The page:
Increasing the proportion of women in STEM industries has received international focus in recent years and, industry leaders are starting to recognise that diverse teams are key to success. McKinsey’s Diversity Wins report in 2020 outlines that the most gender and ethnically diverse companies are more likely to outperform non-diverse companies on profitability. Indeed, to be able to create and sell a product, it’s crucial to understand the market, and to do that you have to represent the perspectives of different ethnicities, genders, cultures and socio-economic backgrounds in decision making.
While attitudes towards women in business may be evolving, this is not translating into improved representation quickly enough. Despite recent improvements to gender diversity in the IT industry, in 2019 women accounted for only 18% of total board members globally.
Encouraging STEM uptake: why plugging the skills gap starts at school
Inspiring female talent
Increasing gender diversity in STEM senior management and leadership roles is reliant on encouraging women to work in STEM full stop, which needs to be addressed at a young age. In a survey of more than 2,500 schoolgirls in Ireland, 85% of girls say they would like to know more about STEM or STEM careers, and 93% of teachers surveyed ranked self-belief in the girls’ ability as a major challenge to the promotion of STEM. To address both of these points, it’s important to showcase the diversity of roles that come from STEM careers, tell the stories of successful women and develop the confidence in the younger generation so they see what an exciting, diverse and rewarding journey a career in science or technology can be.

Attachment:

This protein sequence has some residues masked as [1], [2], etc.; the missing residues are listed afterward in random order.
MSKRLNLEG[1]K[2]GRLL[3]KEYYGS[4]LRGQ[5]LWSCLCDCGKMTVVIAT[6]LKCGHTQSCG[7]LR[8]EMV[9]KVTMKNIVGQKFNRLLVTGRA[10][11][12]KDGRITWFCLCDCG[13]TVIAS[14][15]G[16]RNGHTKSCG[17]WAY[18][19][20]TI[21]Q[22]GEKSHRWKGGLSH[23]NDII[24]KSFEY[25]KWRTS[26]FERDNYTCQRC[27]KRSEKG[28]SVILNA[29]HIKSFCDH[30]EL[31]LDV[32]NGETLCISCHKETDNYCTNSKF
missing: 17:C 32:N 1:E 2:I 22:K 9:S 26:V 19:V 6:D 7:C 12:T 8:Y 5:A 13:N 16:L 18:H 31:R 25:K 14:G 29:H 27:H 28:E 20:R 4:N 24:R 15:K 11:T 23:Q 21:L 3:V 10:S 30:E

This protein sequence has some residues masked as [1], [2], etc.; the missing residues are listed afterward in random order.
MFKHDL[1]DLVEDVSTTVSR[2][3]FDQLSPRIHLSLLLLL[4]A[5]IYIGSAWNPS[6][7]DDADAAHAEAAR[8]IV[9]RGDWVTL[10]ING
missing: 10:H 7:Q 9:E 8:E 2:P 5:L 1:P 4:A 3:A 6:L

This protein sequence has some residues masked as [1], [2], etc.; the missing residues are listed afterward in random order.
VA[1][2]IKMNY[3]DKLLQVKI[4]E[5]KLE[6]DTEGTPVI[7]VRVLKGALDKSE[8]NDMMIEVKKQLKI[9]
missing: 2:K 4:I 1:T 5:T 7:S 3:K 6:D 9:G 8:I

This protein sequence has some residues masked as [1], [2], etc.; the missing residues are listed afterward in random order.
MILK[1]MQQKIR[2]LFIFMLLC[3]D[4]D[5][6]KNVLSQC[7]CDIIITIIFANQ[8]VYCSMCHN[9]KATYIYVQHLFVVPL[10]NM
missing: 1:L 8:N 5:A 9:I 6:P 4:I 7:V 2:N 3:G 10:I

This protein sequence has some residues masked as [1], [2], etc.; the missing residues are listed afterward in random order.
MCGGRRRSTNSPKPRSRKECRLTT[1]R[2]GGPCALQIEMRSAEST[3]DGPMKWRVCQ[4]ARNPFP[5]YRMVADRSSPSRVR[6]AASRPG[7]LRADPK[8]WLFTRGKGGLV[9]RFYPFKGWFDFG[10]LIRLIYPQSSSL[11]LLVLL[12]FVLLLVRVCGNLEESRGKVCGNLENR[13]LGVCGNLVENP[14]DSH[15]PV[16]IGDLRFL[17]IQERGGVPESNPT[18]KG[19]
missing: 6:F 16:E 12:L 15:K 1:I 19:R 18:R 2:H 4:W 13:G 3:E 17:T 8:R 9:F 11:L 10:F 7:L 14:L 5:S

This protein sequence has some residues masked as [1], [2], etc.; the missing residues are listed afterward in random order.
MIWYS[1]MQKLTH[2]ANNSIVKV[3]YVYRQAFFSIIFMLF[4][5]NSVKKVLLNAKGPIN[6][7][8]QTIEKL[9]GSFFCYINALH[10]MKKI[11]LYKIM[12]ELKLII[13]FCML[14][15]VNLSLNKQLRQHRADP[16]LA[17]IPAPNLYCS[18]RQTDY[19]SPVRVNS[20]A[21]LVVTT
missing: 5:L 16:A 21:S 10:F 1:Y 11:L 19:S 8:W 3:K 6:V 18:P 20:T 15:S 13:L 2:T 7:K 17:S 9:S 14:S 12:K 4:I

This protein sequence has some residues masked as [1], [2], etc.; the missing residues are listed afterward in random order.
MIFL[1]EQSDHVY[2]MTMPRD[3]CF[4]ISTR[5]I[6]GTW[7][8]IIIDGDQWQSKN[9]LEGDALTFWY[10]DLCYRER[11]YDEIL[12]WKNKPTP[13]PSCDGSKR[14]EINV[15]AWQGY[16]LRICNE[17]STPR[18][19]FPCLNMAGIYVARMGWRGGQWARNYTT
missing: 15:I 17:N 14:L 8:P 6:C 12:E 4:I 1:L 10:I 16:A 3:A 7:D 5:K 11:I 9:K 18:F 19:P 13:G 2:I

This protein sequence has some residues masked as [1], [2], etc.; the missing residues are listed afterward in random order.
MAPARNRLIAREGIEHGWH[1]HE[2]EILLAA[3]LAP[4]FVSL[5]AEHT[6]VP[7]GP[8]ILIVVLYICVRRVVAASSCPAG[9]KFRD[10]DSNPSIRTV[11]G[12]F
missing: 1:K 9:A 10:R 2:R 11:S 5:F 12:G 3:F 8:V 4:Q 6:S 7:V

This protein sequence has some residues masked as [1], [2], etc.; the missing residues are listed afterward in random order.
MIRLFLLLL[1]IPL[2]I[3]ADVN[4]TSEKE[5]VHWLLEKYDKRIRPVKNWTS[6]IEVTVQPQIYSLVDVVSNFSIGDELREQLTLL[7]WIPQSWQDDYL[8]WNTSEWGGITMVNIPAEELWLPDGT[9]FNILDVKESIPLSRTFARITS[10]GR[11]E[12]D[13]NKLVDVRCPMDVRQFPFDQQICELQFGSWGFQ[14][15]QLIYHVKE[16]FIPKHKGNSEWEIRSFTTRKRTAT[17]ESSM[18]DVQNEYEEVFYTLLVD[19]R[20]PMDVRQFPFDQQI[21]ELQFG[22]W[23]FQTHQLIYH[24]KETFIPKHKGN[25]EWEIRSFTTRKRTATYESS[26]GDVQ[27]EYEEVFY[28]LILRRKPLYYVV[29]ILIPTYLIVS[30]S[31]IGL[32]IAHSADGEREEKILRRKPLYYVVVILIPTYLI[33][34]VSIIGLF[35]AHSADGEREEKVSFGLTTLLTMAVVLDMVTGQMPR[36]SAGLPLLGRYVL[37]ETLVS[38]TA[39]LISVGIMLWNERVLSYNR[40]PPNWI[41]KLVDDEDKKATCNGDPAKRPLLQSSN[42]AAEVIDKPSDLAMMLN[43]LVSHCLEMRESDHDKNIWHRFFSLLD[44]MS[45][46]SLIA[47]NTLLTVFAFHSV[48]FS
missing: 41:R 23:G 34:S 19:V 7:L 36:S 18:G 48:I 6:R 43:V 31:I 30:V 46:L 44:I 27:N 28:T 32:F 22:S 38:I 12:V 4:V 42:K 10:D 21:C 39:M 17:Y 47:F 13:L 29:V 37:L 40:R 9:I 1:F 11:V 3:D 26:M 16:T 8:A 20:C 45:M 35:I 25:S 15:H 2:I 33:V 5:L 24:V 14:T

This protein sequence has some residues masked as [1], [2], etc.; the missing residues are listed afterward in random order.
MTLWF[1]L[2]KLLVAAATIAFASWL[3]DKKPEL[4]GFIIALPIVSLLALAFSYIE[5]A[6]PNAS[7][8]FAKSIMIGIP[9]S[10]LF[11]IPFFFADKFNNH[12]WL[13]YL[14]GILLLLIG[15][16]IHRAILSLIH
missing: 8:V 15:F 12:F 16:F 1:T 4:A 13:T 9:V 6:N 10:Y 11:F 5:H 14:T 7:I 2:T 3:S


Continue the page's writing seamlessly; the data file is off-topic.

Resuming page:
This is something that government, industry and academic bodies in Ireland are proactively addressing. Across the country, academic institutions are eager to produce graduates with the skills and calibre that industry needs to increase their students’ employability. Universities and Institutes of Technology in Ireland regularly engage with industry on syllabus content and the government continually analyses the future of industry and ensures education can fulfil industry requirements too.
This collaborative effort linking education and industry in Ireland extends to encouraging girls to study STEM subjects and empowering them to pursue scientific careers. By involving children and young adults in an engaging, welcoming way, Ireland’s numerous initiatives – including free coding and computer science workshops, women in STEM careers events and investigating the science behind global facts and issues – can help to open girls’ minds towards studying sciences at an advanced level. These programmes support young women in developing the self-belief that they can succeed in science or technology careers, so that they don’t close doors for themselves at such an early age.
Encouraging women from non-scientific backgrounds who want to move into STEM careers, is also critical when it comes to closing the gender gap. Ireland offers excellent opportunities for professional women to upskill and cross-skill through Skillnet Ireland, Springboard and other programmes, in multiple areas relevant to technology. Combining both new and existing skills that they have honed during their careers to date makes for a compelling competitor.
Nominations are now open for the 2022 Women in IT Awards – one of the largest technology diversity awards programme in the world